Examination of the consumer-character dyad draws from parasocial theory, which explains viewers’ inclinations to be attached to or distanced from fictional characters conceived of as real (Horton and Wohl 1956; Levy 1962). A tradition of research of viewer-character relationships in the television context spans the fields of communications (Fiske 1987; Jenkins 1992; von Feilitzen and Linne 1975), psychology (Horton and Wohl 1956; Maccoby and Wilson 1957), and marketing (Churchill and Moschis 1979; Kozinets 2001; Lavin 1995; McCracken 1986; Russell, Norman, and Heckler 2004). This research informs the processes whereby attitudes and relationships develop between viewers and television characters. Following a single episode, viewers are likely to develop attitudes toward characters that reflect the overall attitude of the characters. Over the course of watching multiple episodes of a television series, however, viewers can become actively vested in the characters whose lives they closely follow and care about, and sometimes begin to interact with them as if they were real, in a parasocial way. Thus, long-term viewing is essential to the attachment process over time, a process in which viewers develop attitudes toward the characters, get to know them, experience feelings of intimacy with them, and engage in vicarious participation in their lives (Maccoby and Wilson 1957). The process resembles the developmental progression of “real” relationships (Kozinets 2001), during which communication with the other (Tulloch and Jenkins 1995) and understanding of him or her increases in tandem with familiarity.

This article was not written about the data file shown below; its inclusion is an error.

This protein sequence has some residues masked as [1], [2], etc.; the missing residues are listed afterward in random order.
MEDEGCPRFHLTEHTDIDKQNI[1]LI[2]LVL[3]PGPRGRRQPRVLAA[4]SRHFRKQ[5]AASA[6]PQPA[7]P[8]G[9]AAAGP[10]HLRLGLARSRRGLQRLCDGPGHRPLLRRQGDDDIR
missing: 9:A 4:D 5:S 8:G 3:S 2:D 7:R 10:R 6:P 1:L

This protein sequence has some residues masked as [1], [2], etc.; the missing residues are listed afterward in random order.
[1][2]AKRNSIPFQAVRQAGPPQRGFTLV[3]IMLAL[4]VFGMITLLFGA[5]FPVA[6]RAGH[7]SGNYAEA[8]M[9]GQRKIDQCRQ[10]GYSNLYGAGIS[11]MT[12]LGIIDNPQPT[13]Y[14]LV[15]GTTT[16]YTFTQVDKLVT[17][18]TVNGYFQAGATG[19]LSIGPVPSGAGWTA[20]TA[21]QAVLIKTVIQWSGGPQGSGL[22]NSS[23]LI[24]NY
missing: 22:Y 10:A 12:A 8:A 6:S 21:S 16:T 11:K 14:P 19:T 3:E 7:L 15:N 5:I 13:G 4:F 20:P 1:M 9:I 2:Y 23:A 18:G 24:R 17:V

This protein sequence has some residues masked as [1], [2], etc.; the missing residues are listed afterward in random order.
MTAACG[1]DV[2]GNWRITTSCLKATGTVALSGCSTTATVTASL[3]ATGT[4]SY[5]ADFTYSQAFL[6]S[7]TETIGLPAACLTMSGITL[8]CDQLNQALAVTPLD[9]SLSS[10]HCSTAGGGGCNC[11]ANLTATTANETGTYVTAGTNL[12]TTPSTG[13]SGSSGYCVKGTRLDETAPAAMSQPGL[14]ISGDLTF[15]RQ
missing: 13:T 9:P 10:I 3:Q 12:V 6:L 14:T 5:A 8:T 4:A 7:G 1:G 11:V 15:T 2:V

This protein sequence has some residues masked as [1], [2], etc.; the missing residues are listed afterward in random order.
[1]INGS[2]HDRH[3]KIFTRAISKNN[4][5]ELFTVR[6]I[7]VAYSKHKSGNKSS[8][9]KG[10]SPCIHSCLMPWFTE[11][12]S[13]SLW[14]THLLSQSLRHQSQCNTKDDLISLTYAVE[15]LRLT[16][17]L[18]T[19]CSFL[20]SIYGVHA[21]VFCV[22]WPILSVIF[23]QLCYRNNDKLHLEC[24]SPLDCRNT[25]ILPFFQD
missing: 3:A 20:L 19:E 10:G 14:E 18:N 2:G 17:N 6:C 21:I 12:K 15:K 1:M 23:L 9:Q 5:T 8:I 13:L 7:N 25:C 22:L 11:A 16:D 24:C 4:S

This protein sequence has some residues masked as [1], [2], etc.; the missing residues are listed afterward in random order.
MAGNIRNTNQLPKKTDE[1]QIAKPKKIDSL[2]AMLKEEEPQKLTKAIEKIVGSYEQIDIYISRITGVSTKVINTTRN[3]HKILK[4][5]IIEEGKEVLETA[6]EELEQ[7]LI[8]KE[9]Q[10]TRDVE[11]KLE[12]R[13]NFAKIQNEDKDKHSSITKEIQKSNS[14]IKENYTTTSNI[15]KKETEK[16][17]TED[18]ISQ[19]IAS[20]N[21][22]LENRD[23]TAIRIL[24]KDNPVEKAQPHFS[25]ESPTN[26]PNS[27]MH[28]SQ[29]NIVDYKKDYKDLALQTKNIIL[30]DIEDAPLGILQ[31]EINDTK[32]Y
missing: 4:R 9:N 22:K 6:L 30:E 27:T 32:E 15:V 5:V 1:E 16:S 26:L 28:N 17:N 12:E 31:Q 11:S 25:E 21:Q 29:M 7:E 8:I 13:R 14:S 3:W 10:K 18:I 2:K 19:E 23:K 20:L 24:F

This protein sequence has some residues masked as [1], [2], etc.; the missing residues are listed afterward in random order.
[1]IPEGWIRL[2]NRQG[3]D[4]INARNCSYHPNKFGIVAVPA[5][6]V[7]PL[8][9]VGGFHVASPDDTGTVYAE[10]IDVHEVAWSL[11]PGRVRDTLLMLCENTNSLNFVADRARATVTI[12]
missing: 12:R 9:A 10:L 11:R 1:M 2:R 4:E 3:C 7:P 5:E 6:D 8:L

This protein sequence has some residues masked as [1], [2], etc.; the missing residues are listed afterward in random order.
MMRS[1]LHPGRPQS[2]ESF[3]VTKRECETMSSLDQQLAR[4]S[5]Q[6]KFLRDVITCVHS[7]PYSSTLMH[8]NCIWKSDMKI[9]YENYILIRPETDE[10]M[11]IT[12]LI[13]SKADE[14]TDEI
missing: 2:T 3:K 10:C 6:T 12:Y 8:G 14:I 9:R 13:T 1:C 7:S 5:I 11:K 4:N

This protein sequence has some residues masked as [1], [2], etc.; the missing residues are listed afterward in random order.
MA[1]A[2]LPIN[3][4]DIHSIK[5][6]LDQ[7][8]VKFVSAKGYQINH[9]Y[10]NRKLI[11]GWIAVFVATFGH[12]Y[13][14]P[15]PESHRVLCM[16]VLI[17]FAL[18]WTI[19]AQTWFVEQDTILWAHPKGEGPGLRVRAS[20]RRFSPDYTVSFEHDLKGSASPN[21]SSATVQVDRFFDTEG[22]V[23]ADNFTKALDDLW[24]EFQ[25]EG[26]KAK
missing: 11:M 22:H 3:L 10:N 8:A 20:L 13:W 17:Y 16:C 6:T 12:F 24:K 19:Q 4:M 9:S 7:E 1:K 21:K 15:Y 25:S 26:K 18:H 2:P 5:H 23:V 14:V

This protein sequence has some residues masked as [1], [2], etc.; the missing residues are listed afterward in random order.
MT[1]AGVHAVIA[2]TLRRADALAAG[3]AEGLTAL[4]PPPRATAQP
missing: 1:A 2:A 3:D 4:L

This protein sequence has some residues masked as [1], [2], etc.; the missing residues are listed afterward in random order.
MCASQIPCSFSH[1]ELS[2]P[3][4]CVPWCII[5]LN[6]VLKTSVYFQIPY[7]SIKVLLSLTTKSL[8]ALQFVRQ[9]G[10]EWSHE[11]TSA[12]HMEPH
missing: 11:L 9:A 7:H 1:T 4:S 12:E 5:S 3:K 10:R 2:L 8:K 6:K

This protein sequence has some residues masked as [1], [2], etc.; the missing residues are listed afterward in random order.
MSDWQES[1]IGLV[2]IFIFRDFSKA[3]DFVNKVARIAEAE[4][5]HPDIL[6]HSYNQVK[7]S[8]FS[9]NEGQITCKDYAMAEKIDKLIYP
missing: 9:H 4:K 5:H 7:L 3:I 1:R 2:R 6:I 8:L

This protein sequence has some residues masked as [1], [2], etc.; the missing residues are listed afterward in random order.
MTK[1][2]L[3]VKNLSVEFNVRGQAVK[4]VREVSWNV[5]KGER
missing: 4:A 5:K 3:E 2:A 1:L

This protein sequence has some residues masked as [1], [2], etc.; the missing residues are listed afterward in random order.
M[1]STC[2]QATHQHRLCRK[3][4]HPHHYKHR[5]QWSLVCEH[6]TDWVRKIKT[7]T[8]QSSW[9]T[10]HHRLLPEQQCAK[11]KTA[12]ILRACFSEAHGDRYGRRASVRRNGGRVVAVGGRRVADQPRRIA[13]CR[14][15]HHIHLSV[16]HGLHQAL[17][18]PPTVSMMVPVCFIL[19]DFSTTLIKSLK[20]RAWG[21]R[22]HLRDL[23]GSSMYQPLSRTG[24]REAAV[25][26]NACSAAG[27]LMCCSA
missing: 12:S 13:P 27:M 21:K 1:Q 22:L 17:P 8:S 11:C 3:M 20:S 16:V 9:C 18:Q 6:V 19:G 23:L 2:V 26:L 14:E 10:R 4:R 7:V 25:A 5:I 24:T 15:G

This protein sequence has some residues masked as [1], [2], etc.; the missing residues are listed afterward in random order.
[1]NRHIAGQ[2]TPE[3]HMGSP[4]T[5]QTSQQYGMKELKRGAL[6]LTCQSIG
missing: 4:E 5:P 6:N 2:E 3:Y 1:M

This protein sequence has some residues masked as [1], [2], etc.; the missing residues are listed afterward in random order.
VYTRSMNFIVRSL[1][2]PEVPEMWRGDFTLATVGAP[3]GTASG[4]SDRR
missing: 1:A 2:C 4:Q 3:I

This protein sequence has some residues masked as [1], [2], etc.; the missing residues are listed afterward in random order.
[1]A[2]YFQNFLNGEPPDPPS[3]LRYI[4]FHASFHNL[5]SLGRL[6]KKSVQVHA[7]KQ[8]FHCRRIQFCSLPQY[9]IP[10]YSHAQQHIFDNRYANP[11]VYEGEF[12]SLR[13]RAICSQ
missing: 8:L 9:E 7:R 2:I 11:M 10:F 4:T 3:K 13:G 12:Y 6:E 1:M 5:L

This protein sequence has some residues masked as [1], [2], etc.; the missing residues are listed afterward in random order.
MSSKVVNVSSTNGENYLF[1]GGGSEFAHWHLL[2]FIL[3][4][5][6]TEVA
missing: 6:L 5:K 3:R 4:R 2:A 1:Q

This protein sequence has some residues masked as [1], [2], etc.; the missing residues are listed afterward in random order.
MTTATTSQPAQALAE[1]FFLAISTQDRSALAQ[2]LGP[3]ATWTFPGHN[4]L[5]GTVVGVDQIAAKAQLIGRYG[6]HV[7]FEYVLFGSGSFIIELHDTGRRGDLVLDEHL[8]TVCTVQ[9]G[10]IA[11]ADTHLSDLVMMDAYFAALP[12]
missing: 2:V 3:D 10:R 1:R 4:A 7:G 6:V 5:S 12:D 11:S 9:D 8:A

Note that attitude and attachment are different constructs, with attitude referring to a viewer’s feelings of positive (negative) inclinations toward a character, and attachment referring to a viewer’s feelings of closeness (distance) to a character. Attachment emphasizes the strength of the interpersonal relationship, representing the degree to which the character is viewed as a meaningful referent other. This distinction is common in the psychology of interpersonal relations and social influence literature in which the concept of attachment is similar to Heider’s “similarity, proximity, common fate” (1958, p. 177), or French and Raven’s “feeling of oneness” (1959, p. 161), a trigger of normative influences flowing from an agent (the character) to a target (the consumer). Thus, our model (see Figure 1) integrates the two distinct dimensions of the consumer-character dyad: attitude (from negative to positive) and parasocial attachment (from weak to strong).

Parasocial relationships are expected to be especially important in situation comedies because of the genre’s attributes of serialization, standardization, and stereotypes (Newcomb and Hirsch 1983). The temporal longevity of sitcoms over a number of seasons (equivalent to years)-for example, Friends lasted for nine seasons, and Frasier for eleven-makes them especially suitable as loci of parasocial attachments in that viewers can get to know the characters and vicariously participate in their lives (Russell, Norman, and Heckler 2004). Media researchers have identified the potential for television characters and celebrities to serve as behavioral models (McCracken 1986) and have found that referential influences occur via parasocial interactions (Russell, Norman, and Heckler 2004). That is, the more consumers feel parasocially attached to television characters, the more these characters become referent others, resulting in their greater influence on viewers (Bandura 1976). In placement terms, as viewers become closer to characters, they tend to identify with them (von Feilitzen and Linn 1975; Levy 1962), accept them as models of correct product decisions, and even model personal consumption on characters’ product use (Russell and Puto 1999). Thus, based on the extant parasocial theory literature, parasocial attachment is expected to play an important role in the influence viewers receive from sitcom characters.